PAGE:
‘Traveller’ is an award-winning snoozefest

All the harmonies in Traveller are sung by Stapletons wife, Morgane Stapleton.

Mercury Nashville / Wikipedia

All the harmonies in “Traveller” are sung by Stapleton’s wife, Morgane Stapleton.

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Chris Stapleton VEVO

Kiera Pendleton-White, Staff Writer

Award-winning composer Chris Stapleton delves into the performance industry with his new album “Traveller.”

The new album has added to Stapleton’s award collection by winning both “Best Country Album” and “Album of the Year” at this year’s Grammy Awards and the CMA (Country Music Association) Awards.

The album starts out with its namesake song, “Traveller,” which is a catchy song that is about a vagabond, or someone who is lost in life and trying to find themselves. It’s a strong song to open the album with and it acts like a “hook” aimed at the listener, making them want to hear more.  

Unfortunately, when actually listening to the rest of the album, it is a little less than satisfying. A large portion of the album is filled with long country ballads that seem to be never-ending.

One other gem, named “Parachute,” brings a much needed break from the monotony. “Parachute” is an upbeat song that has a rock-like feel, a good contrast to the previously mentioned country songs.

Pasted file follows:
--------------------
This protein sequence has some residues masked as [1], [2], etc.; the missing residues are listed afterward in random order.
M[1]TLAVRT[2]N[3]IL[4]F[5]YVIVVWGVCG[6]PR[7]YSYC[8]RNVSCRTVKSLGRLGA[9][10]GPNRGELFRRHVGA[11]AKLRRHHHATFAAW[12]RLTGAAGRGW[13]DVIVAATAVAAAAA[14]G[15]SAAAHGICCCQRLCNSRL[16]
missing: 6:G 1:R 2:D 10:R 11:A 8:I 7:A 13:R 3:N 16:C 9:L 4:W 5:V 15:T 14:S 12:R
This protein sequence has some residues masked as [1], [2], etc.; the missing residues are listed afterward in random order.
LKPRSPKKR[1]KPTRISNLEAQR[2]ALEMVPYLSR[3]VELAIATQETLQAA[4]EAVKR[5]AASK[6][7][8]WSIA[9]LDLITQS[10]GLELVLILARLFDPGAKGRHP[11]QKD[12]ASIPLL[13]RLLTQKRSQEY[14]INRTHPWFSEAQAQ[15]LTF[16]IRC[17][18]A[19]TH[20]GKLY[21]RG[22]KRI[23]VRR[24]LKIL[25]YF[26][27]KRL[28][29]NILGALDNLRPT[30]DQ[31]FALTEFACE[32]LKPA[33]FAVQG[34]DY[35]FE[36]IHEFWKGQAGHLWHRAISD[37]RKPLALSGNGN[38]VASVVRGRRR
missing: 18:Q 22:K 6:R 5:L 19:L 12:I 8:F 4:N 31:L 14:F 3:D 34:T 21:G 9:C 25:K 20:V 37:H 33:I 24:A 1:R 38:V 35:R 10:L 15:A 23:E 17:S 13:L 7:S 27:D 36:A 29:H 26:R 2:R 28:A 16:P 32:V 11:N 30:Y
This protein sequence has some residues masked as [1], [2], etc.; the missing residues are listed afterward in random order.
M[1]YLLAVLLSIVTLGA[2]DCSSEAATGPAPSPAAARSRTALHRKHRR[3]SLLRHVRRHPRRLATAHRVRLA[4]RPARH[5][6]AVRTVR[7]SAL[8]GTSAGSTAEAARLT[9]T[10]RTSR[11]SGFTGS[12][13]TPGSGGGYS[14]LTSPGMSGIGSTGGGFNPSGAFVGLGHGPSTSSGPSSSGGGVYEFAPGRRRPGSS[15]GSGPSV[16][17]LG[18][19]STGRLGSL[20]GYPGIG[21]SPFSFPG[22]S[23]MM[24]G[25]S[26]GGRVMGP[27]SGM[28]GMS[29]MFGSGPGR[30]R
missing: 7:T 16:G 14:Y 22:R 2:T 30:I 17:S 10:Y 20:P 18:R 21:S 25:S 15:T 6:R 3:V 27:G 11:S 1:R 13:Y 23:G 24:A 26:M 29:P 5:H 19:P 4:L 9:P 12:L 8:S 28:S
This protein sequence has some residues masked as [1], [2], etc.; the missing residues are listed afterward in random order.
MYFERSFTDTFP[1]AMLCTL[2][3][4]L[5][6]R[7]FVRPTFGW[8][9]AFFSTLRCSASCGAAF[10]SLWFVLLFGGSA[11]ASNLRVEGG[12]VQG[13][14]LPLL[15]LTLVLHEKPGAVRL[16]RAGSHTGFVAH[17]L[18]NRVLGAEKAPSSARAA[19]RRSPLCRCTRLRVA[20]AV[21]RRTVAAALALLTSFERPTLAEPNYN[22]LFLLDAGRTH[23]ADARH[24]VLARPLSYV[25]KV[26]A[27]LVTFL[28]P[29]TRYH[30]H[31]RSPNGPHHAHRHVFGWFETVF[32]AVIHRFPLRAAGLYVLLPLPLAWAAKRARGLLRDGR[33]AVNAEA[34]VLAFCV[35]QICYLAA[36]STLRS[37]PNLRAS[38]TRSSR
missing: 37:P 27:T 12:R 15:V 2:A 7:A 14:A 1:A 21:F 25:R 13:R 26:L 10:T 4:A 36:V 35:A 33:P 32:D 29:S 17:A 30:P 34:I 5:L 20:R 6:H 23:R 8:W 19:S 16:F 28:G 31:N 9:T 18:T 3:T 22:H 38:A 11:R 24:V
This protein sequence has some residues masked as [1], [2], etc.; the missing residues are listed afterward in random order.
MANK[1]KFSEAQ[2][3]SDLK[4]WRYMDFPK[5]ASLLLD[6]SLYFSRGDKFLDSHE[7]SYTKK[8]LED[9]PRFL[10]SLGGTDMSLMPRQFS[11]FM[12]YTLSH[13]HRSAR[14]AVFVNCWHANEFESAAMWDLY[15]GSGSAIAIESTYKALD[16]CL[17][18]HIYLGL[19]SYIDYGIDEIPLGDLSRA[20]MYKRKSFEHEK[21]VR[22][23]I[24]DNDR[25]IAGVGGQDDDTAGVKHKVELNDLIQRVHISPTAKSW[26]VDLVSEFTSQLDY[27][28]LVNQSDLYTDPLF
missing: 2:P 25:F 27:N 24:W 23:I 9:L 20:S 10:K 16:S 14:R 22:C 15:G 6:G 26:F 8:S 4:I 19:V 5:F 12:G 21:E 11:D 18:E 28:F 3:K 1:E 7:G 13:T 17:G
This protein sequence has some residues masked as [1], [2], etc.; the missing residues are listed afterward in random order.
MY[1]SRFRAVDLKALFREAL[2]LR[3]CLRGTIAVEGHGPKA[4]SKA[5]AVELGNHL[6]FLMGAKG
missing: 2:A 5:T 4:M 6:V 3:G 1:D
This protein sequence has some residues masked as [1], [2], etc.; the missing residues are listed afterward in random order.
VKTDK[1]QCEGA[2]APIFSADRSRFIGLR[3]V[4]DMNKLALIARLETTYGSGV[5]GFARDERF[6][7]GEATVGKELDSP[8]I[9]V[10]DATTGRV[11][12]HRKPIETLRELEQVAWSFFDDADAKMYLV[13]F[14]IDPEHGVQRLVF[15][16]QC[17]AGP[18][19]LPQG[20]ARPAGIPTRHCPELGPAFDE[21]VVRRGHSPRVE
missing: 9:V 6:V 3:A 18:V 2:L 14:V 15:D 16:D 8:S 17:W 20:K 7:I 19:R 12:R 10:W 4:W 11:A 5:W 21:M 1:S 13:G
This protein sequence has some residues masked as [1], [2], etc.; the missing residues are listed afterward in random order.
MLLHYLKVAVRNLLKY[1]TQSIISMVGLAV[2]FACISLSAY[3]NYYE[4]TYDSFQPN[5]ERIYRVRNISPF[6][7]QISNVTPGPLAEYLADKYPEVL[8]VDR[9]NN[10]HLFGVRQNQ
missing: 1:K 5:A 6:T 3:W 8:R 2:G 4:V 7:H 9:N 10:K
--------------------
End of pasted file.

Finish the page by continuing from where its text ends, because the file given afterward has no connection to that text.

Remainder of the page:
Along with the abundance of ballads, the majority of “Traveller” seems to be about the stereotypical country song topics: alcohol, religion, and romance. All of these subjects cause similarity for the songs in both sound and quality.

Stapleton is an established composer in the country genre, and he has won seven ASCAP (American Society of Composers, Authors and Publishers) awards in a row for being a top member of the organization in country music composition.

He started off his career as an artist in 2007 by joining the bluegrass group, “The Steeldrivers” and becoming the front-man for the band. In 2013, Stapleton was signed to Mercury Nashville.

As his debut album as a solo artist, “Traveller” shows that Stapleton can write songs that are practically carbon copies of each other. However, if one enjoys classic country music, the album is a great compilation of southern charm.

2 / 5 stars